How We Can Help Our Students Heal From a Divisive Election

This week’s Leadership Column is courtesy of Chris Buckler

Over the past couple of days, we have all felt a wide range of emotion about the election cycle and its result, which we learned about early Wednesday morning. Students may ask you questions about how things might go. Here are some suggested talking points you can use with your students:

http://www.huffingtonpost.com/entry/what-should-we-tell-the-children_us_5822aa90e4b0334571e0a30b

We as a public have endured about a year of constant mud-slinging, insults, and all manner of personal attacks designed to get out the vote against the other person. As a result of this, as well as other factors, the discourse in our country is arguably the worst it has ever been. Sure, there have been heated arguments about policy before, but I believe the anger and divisiveness has hit record highs in our nation. Regarding the future of our political discourse, our students are watching what we as adults do and say. They see the same TV reports, news articles, and social media posts that we do. If we want things to improve, I believe that we should start with ourselves and model the traits that we want our students to exemplify.

I believe that we as teachers can help, as much as our schedules allow, to shape the way our students interact with one another. If we can model tolerance, respectfulness, and a willingness to hear what others have to say, we can make a difference. Implementing this, however, can be a challenge. I have been searching for some tips on strategies to facilitate these qualities, and here are a few things I found. **Note that these tips and strategies are not just for this election, but they fit in very well with what we are trying to do here at OMHS.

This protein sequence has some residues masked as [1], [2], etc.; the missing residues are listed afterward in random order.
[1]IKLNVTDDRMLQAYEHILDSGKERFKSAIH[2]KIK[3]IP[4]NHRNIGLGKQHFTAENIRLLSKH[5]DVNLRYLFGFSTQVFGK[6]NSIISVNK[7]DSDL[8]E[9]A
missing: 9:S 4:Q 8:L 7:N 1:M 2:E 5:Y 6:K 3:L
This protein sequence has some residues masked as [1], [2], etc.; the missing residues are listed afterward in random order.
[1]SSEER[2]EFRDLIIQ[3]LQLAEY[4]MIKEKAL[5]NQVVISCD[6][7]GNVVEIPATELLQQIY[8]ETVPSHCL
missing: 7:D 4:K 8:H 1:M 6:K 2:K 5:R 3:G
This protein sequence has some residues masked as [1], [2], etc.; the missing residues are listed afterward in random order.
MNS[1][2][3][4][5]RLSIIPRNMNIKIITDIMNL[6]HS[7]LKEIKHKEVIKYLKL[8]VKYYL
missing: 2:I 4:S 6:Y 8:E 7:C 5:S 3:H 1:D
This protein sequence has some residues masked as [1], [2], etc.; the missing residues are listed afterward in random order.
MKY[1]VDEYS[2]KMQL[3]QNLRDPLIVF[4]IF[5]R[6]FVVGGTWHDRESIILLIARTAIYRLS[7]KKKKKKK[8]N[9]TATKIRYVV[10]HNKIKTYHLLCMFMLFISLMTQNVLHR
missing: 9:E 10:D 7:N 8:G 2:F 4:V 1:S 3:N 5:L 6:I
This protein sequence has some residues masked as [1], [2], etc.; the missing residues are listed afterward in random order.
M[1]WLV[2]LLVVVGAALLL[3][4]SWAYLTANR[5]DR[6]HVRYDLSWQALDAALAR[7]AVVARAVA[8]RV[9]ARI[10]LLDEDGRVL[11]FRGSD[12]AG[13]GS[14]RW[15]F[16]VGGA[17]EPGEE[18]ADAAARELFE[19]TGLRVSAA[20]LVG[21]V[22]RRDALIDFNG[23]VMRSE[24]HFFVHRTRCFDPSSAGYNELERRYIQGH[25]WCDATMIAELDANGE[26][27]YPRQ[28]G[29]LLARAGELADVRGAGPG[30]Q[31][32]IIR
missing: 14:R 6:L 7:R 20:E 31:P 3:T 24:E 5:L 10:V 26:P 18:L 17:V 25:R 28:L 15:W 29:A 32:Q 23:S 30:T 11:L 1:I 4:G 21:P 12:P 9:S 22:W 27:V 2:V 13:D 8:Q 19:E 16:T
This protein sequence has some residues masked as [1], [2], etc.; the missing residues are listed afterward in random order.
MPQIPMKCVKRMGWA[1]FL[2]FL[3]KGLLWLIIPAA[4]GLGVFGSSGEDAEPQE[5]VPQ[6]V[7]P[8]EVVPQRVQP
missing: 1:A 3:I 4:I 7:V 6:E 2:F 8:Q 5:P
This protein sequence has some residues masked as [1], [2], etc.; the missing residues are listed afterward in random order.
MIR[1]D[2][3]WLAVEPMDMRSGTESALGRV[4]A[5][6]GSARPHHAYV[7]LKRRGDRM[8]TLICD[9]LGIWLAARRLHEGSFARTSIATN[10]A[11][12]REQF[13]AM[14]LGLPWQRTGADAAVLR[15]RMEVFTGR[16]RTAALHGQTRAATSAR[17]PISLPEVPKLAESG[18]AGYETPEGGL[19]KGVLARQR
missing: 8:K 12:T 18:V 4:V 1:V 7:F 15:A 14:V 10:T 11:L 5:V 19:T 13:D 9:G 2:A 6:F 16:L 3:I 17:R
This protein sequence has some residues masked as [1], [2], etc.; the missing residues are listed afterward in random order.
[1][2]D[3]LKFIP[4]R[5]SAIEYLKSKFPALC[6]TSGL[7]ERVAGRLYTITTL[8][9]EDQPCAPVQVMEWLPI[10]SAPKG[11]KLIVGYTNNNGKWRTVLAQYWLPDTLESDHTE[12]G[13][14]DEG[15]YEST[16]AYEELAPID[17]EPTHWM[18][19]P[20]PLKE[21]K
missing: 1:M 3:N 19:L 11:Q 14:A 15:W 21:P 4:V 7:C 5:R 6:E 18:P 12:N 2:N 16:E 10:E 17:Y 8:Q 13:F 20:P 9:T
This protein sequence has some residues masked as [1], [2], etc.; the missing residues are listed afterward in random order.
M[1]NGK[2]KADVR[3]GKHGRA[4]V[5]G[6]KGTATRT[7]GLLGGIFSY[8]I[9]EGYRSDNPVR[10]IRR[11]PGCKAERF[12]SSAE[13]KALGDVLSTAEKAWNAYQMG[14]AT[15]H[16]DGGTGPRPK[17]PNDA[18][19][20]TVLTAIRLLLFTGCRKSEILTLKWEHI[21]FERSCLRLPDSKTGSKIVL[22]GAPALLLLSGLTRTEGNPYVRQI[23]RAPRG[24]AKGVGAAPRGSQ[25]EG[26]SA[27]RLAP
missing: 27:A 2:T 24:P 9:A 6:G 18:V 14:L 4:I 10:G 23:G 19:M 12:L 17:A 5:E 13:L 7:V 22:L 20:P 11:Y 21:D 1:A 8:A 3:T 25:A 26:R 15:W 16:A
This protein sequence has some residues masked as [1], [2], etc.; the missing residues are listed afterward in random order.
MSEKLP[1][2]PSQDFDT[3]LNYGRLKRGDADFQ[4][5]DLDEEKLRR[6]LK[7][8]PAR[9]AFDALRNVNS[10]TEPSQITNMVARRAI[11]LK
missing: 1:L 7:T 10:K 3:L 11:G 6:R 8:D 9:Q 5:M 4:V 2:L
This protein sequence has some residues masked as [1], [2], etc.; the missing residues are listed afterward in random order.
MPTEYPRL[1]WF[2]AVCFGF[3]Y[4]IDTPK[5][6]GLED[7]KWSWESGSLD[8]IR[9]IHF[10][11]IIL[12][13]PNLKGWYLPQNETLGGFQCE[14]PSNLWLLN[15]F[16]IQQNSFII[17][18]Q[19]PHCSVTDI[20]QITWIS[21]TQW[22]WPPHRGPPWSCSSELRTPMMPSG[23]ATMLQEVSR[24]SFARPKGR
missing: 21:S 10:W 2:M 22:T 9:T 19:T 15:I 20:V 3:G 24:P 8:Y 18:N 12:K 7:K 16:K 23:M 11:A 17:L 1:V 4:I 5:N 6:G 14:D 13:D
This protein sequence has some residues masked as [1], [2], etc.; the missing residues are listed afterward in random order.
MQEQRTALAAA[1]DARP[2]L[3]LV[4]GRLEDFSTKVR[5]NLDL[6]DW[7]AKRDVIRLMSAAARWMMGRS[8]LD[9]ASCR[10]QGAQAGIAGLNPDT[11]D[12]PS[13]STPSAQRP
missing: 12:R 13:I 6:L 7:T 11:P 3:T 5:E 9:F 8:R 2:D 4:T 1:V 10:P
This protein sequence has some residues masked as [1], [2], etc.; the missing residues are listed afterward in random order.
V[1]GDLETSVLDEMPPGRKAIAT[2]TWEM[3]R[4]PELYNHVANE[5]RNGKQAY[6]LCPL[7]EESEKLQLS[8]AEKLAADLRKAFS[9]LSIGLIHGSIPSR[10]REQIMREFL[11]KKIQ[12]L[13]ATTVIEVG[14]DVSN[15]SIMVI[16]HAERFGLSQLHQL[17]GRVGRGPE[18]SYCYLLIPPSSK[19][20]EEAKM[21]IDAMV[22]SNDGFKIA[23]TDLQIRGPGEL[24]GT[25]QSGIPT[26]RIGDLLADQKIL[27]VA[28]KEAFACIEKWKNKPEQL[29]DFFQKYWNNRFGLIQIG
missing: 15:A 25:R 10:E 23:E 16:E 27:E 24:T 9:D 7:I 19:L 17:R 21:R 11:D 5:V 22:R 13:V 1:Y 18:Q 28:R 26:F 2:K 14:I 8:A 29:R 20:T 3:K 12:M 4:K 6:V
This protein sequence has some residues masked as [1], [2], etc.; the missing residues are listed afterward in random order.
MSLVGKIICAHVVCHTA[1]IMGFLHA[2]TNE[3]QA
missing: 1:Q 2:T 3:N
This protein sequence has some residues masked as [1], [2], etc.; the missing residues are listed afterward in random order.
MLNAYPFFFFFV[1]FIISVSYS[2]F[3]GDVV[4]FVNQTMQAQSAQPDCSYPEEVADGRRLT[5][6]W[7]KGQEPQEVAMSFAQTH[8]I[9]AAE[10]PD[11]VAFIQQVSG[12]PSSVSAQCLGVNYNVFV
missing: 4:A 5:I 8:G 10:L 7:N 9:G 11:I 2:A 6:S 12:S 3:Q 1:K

A reflective classroom environment is one where we can make a difference. Not only can such an environment help students express their points of view in an appropriate manner, these strategies can also be used to help students guide their own learning. Here are a few ideas from Fostering Civil Discourse: A Guide for Classroom Conversations:

  • Create a sense of trust and openness
  • Encourage participants to speak and listen to each other
  • Make space and time for silent reflection
  • Offer multiple avenues for participation and learning
  • Help students appreciate the points of view, talents, and contributions of less vocal members

To set up such an environment, here are some things that we as teachers can do:

  • Set up a classroom contract – set in stone some clearly defined rules, as well as clearly defined consequences for when these rules are broken
  • Provide opportunities for silent reflection, such as a journal
  • Establish a safe space for controversial topics
  • Implement teaching practices such as “Big Paper”, “Save the Last Word for Me”, “Barometer”, and “Four Corners”. **For more info about these, I can send you a copy of the resource I used while compiling this article.

Again, these things are easy to suggest, but require a great deal of thought to implement. The biggest things are:

  • To be intentional about these strategies – try them out, get feedback, and improve; be willing to take a risk!
  • Be mindful of your own actions to be sure they’re in line with what you hope the students will exemplify.
  • Set clear expectations and guidelines beforehand, and be ready to act in case something does not go as planned.

It may take a few tries to get this kind of environment to work properly, but I believe that such environments are necessary to help our students express their views appropriately and respectfully, which is key to reducing the craziness of our current ways of expressing our opinions.

Resource used for this article: Fostering Civil Discourse: A Guide for Classroom Conversations, found at http://info.facinghistory.org/civil_discourse/nea.

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